Tuesday, December 26, 2006

Saul Steinberg at The Morgan

Saul Steinberg (1914–1999), the "Leonardo of graphic drollery," is the subject of a major (and surprisingly well-attended) retrospective exhibition at The Morgan Library & Museum.

Sunday, December 24, 2006

Monday, December 18, 2006

Brice Marden at MoMA + Mahler’s Symphony No. 3

On Saturday, I saw Brice Marden's retrospective at MoMA with a new art buddy - a math teacher with a much longer attention span than mine. The show is perfectly gorgeous, though it's hard not to laugh at the taped interview with Marden describing a romantic figure in a landscape when you're staring at a monochrome canvas the color of a wet slate roof. The end of the chronological exhibition is the most stunning; although Marden is using the same intertwined ribbons of paint against varying fields of color, the recent paintings have built up in intensity.

Jerry Saltz points out, however, in his review for the Village Voice, that "Viewers will leave the sixth floor of this retrospective never knowing that Marden was in artistic hell for nearly 10 years." That's for sure. The show unfolds as if Marden always knew where he was going, and excludes his "false starts, dead ends, and messy thoughts."

Later that night it was time for Gustav Mahler's titanic Symphony No. 3 in D Minor, performed at the Church of St. Paul the Apostle.
Above: 6 Red Rock I, 2000–2002

Thursday, December 14, 2006

Susan Hauptman

Tonight a show of works on paper by Susan Hauptman opened at the Forum Gallery. Hauptman’s charcoal self-portraits are rendered so accurately as to be clinical. Some are androgynous but others incorporate lace gloves and slips.

Self-Portrait (with Branch) 2004
Charcoal on paper
The explosion of hedge fund wealth has created a new financial pecking order, and museums are scampering after its biggest beneficiaries.

Wednesday, December 13, 2006

Bizarre gift ideas for the pet lovers in your life

Is Fido taking up too much space when he sleeps? Then get him the Pet Murphy Bed, which stows away when not in use.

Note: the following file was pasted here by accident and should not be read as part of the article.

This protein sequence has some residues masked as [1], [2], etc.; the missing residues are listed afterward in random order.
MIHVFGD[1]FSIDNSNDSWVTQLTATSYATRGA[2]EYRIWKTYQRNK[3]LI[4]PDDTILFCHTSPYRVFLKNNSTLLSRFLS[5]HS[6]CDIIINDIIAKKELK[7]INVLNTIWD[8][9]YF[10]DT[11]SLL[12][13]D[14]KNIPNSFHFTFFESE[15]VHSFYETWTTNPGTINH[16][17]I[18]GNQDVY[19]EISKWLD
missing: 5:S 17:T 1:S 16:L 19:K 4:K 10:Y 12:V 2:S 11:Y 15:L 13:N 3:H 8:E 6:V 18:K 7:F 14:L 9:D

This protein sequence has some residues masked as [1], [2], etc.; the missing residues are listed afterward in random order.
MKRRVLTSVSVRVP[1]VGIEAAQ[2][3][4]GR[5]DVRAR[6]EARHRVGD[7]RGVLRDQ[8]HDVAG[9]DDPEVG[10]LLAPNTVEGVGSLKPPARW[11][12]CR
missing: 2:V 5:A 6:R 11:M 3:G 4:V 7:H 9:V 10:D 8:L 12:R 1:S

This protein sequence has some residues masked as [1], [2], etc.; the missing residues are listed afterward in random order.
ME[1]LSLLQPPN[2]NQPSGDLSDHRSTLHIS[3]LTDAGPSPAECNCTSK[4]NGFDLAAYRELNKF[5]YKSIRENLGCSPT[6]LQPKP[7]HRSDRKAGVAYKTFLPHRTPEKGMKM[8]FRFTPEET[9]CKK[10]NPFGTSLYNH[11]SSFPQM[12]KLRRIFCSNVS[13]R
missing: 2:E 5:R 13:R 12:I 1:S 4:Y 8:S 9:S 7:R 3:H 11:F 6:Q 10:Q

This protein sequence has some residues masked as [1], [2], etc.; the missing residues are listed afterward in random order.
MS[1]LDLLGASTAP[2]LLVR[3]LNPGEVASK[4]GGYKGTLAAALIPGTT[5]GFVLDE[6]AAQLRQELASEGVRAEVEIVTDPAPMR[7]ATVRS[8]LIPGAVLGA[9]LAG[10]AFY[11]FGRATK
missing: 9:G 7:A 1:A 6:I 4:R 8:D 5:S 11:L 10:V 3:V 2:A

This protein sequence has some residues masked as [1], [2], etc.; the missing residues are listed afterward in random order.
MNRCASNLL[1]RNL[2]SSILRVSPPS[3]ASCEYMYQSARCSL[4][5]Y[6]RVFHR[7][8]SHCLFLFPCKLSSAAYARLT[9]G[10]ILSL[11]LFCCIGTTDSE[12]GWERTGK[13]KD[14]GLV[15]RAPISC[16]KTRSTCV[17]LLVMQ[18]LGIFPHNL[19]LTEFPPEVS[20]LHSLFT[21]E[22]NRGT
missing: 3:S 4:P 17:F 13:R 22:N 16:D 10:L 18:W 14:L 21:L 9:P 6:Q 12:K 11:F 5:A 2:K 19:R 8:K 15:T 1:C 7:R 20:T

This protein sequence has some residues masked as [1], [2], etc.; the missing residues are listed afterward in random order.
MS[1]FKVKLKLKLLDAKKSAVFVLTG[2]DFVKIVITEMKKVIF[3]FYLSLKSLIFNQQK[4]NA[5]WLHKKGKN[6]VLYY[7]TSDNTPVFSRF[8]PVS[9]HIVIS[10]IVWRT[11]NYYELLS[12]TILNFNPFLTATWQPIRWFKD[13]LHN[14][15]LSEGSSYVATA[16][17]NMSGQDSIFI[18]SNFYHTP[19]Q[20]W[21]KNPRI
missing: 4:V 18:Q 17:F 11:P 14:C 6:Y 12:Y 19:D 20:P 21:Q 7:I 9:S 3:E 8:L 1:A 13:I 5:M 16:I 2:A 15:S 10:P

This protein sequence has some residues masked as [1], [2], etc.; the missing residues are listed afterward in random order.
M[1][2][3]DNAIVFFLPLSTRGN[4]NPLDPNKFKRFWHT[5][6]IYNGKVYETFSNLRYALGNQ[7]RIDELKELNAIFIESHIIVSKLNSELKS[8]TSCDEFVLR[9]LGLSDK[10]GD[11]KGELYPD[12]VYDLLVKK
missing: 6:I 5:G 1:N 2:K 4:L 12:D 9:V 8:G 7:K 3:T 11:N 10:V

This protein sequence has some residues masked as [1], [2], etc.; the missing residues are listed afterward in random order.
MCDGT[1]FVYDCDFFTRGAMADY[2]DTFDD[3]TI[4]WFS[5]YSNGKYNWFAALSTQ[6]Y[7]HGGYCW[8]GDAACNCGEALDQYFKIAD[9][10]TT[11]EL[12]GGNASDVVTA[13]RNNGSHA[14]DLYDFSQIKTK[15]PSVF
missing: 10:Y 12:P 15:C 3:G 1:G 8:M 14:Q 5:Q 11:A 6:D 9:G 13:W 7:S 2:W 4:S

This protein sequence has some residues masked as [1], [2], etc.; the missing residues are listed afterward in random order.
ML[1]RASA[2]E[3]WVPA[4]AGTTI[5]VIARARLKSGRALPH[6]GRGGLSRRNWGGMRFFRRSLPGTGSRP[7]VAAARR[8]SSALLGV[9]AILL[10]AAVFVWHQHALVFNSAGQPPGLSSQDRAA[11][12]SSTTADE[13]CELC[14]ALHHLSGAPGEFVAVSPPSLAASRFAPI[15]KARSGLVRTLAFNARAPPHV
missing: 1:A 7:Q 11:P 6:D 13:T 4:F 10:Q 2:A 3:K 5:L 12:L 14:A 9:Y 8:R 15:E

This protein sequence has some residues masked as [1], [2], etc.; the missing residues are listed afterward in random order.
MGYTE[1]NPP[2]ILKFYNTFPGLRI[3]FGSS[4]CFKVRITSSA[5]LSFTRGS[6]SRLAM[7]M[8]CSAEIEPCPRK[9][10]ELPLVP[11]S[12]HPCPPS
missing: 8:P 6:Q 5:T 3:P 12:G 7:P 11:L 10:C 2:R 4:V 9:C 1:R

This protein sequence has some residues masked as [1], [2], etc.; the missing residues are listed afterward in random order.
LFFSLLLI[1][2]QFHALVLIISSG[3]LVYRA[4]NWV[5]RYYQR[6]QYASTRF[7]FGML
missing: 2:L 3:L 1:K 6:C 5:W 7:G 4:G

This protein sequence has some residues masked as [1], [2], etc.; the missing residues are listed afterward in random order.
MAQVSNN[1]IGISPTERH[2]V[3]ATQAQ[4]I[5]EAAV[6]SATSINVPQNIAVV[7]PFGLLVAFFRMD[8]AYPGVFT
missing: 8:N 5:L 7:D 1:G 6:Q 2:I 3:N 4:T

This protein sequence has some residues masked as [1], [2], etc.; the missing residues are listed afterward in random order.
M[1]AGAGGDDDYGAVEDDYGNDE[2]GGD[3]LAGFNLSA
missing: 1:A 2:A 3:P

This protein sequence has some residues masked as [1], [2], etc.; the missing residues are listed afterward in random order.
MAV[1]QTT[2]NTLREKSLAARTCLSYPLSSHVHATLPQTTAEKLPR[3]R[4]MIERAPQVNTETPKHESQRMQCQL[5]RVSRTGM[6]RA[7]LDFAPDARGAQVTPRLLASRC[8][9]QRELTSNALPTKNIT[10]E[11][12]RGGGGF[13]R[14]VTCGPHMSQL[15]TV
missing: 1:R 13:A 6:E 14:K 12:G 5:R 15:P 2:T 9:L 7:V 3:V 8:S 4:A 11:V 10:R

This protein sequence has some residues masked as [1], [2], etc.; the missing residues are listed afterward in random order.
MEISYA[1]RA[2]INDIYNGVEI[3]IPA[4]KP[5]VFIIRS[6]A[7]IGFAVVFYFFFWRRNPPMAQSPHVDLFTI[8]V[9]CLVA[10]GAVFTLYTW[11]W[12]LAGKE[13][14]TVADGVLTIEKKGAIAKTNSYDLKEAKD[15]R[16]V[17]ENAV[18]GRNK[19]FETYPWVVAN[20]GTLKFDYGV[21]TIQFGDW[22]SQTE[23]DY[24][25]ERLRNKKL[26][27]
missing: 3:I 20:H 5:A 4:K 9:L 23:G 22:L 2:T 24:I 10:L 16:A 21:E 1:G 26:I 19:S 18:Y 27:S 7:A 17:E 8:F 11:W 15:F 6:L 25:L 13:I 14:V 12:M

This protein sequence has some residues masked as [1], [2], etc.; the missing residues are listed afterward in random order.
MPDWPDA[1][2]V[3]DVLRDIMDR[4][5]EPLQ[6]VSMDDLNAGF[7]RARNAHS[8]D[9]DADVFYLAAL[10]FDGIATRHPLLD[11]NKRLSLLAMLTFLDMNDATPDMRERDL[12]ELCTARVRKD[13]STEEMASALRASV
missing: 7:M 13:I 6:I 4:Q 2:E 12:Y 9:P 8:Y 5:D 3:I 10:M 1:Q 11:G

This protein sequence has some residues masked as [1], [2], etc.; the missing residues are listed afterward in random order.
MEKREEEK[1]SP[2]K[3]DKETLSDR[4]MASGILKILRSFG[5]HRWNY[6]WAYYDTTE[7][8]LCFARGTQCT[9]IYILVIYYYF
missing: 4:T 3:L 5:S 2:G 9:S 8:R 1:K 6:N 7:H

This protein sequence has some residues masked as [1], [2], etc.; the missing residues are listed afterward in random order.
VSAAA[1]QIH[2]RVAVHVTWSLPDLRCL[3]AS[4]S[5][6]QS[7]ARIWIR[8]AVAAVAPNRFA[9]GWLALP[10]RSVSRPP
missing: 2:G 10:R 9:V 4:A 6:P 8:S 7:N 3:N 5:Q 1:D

What about Kitty? Always shivering? Then she'll really appreciate the Heated Cat Cup. Maybe now she'll stop hogging all the radiators.

Wondering what to get the dog who has everything? Acknowledge his sophistication with Leather Cigarlike Chews, handmade cowhide chews that are rolled, sealed, and come presented in a cigar box.

What about you? Does Kitty complain when you wrap her around your neck? Give her a break and get a Black & White Tuxedo Herbal Therapy Cat instead; throw it in the microwave and enjoy soothing, aromatic warmth for about an hour.

One of the biggest complaints about cats is the unsightly litter box. Solve the problem in style with a Rattan Litter Pan Cover; add a little palm tree and you'll be wondering why the cat has a better-looking toilet than you do.

Tuesday, December 05, 2006

This is why I think I'd love Japan - they have a term for wandering aimlessly around an expensive shopping district: "ginbura," or strolling the streets of Ginza. (Maybe here we can call it "Madisonbura.")
Here's something I'll be sorry to miss:

Repetti Gallery: Alejandra Villasmil and D. Dominick Lombardi:
December 1-20
Opening reception Wednesday, December 6, 6-9 pm.

From Art Cards.

Sunday, December 03, 2006

If you want to be a homeowner in New York, you have two options, generally speaking: (1) be a banker, or (2) marry a banker. (I suppose you could be born to a banker, but that would predate free will.) This is why every few months or so, after visiting relatives in Connecticut and contracting a severe case of Appliance Envy*, I start looking up real estate listings. And that is how I came upon this 1898 Victorian.

* An affliction that is familiar to all New Yorkers who have considered leaving the city after prolonged contact with a suburban dweller's sparkling new Sub-Zero refrigerator with freezer storage drawers.

Saturday, December 02, 2006

What would you find inside?

Friday, December 01, 2006

John Currin & Lucian Freud

This afternoon I walked up Madison Avenue in the warmth and the rain to see an exhibition of new work by John Currin at the Gagosian Gallery. I don't normally visit galleries on weekdays, and the crowd was a noticeably more business-like lot than the self-consciously artsy types who roam around Chelsea on Saturdays, determined to make a day of it.

The exhibition of unframed canvases is in one large room, and no sooner had I turned from a portrait of the artist's instantly recognizable wife than I saw her - Rachel Feinstein - gazing at another painting. That seemed like an odd coincidence until I saw John Currin himself, talking to a gallery employee. It’s not unusual to see an artist at his or her opening, of course, but it’s something else entirely to see them examining their own paintings on an ordinary day, especially if the paintings include portraits of family members, not to mention assorted orgies.

Those orgies – oddly unsexy configurations in which disproportionately tiny hands grasp at engorged genitals – have already attracted the lion’s share of attention. But the portraits of Currin’s wife and son are more memorable – sweetly luminous and sensitive, they fit well in the mannered style that he has so deftly adopted.

Still to come: Lucian Freud at Acquavella Galleries

A new Woodstock museum

DC Dude informs us that he is working on a new Woodstock museum to be built on the old concert site up in Sullivan county: